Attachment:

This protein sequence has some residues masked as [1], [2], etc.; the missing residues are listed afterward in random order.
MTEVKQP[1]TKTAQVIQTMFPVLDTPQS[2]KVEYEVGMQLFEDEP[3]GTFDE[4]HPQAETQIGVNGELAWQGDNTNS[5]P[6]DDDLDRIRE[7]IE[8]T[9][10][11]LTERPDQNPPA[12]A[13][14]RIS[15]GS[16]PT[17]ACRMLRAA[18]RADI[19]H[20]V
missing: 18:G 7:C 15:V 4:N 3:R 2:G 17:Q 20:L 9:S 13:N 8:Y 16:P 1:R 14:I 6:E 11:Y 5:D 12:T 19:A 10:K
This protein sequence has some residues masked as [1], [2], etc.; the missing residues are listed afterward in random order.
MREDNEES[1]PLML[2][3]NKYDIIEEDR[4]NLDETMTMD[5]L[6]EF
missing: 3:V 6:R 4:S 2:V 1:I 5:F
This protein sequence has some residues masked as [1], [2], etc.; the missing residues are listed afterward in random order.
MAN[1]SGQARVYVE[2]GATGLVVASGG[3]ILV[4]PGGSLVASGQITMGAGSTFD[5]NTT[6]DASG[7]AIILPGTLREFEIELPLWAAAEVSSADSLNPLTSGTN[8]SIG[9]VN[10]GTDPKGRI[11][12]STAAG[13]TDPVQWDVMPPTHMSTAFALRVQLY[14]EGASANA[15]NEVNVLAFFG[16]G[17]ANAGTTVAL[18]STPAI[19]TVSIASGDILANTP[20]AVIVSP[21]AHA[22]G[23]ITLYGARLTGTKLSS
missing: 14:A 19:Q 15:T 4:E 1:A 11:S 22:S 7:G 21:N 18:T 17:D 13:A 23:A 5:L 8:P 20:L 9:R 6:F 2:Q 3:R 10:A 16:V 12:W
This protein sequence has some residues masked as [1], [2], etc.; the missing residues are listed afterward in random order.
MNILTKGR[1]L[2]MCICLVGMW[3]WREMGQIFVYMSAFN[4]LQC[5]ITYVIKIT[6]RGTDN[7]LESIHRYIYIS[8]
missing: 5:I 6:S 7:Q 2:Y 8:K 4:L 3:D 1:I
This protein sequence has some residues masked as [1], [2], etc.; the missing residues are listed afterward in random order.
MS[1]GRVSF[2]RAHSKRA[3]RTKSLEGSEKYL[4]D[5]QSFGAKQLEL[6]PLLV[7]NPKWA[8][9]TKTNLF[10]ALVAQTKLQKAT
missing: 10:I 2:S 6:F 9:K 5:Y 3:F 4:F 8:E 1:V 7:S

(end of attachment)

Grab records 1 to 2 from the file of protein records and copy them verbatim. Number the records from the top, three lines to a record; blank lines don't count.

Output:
This protein sequence has some residues masked as [1], [2], etc.; the missing residues are listed afterward in random order.
MTEVKQP[1]TKTAQVIQTMFPVLDTPQS[2]KVEYEVGMQLFEDEP[3]GTFDE[4]HPQAETQIGVNGELAWQGDNTNS[5]P[6]DDDLDRIRE[7]IE[8]T[9][10][11]LTERPDQNPPA[12]A[13][14]RIS[15]GS[16]PT[17]ACRMLRAA[18]RADI[19]H[20]V
missing: 18:G 7:C 15:V 4:N 3:R 2:G 17:Q 20:L 9:S 13:N 8:Y 16:P 1:R 14:I 6:E 11:Y 5:D 12:T 19:A 10:K
This protein sequence has some residues masked as [1], [2], etc.; the missing residues are listed afterward in random order.
MREDNEES[1]PLML[2][3]NKYDIIEEDR[4]NLDETMTMD[5]L[6]EF
missing: 3:V 6:R 4:S 2:V 1:I 5:F